You’re walking around your local shopping centre when a top 40s song blurs through the speakers. You look to your friend confused and wondering, “what is going on?” You look ahead and a crowd of people are gathered around looking at something. You approach and the reason is clear, a group of people are dancing in the middle of the food court, strangers slowly and nonchalantly join in the dance, acting like it was a coincidence they were there at the time. But really, they had spent weeks attending dance classes and carefully curating the perfect ‘Flash mob’.
A ‘Flash mob’ is when a large group of people come together in dance to perform a seemingly random performance, then disperse like nothing ever happened. They’re normally organised over social media with video tutorials being posted onto forums, YouTube and websites for practice. ‘Flash mobs’ became popular in the late 2000s and were even picked up by films and tv shows. They were usually used as a romantic gesture to express their love to their love interest. Some movies and tv shows ‘Flash mobs’ appear in are 500 Days of Summer (2009), Friends with Benefits (2011), Step Up Revolution (2012), Modern Family, Glee, Superstore, and The Office.
The first ‘Flash mob’ was created by Bill Wasik in 2003. He was the senior editor of Harper’s Magazine at the time and organised this gathering in Manhattan, New York outside a Macy’s store. Wasik said, “the mobs started as a kind of playful social experiment meant to encourage spontaneity and big gatherings to temporarily take over commercial and public areas simply to show that they could”. They continued to be used for all different kinds of reasons, like advertising for companies, proposals and weddings.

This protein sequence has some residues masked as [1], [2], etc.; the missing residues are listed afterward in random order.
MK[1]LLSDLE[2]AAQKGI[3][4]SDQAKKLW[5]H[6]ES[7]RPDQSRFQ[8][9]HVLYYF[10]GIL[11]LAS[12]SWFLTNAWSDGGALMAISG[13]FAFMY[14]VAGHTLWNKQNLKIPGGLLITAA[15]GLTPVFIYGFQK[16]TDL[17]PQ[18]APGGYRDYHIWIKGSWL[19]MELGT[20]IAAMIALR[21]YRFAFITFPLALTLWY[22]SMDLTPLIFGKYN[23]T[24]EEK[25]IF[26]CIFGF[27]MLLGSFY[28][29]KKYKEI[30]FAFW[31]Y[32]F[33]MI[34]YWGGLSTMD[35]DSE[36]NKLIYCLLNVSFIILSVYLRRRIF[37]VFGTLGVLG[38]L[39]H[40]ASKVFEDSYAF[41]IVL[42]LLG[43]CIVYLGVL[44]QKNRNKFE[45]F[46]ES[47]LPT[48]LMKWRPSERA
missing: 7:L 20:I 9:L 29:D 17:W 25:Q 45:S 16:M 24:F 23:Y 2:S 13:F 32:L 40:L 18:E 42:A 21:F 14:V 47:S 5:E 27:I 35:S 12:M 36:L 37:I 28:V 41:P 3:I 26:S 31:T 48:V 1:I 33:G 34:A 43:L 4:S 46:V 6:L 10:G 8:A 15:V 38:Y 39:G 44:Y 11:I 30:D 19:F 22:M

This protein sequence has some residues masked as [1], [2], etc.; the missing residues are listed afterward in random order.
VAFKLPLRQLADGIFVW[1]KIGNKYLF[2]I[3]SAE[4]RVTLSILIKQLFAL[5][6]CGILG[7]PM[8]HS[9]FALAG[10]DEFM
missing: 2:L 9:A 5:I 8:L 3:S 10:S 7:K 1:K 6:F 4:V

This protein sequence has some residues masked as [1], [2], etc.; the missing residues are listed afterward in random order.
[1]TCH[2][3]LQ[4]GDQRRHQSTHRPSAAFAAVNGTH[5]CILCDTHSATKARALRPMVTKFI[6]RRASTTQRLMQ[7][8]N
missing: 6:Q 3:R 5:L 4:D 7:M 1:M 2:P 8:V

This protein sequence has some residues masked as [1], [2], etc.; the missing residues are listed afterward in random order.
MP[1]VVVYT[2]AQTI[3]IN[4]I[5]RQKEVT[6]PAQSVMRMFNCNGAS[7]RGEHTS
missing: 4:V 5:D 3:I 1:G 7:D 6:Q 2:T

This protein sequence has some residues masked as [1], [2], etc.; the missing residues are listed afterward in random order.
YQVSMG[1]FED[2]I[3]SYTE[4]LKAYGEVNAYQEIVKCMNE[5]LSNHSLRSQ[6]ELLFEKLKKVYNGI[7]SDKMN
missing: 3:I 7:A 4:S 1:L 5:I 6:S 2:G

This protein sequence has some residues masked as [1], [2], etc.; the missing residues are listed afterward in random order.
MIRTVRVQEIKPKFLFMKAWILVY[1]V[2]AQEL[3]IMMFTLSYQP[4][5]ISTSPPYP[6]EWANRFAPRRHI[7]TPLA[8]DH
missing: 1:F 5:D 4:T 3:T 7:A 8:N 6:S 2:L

These organised performances weren’t all that easy to put together, there were lots of risks that came with it. Due to the dances being choreographed mainly over the internet, it was important that everyone actually showed up to do their bit. You had to put your trust in an absolute stranger. Although ‘Flash mobs’ were originally designed for entertainment and attention, some have turned into creating distractions in order to steal from stores, be used to disguise organised violent attacks and a way to protest.
Ultimately, Flash mobs are a positive invention that bring people together in dance for entertainment. They’re not so popular these days, and COVID is probably the one the blame for that. They are a great use for artistic expression, sharing a message and advertising for companies. ‘Flash mobs’ should be used more often as it brings strangers together, makes you feel like you’re part of something ‘bigger’ and who doesn’t love a spontaneous, big romantic gesture?
Written by Mel Maltby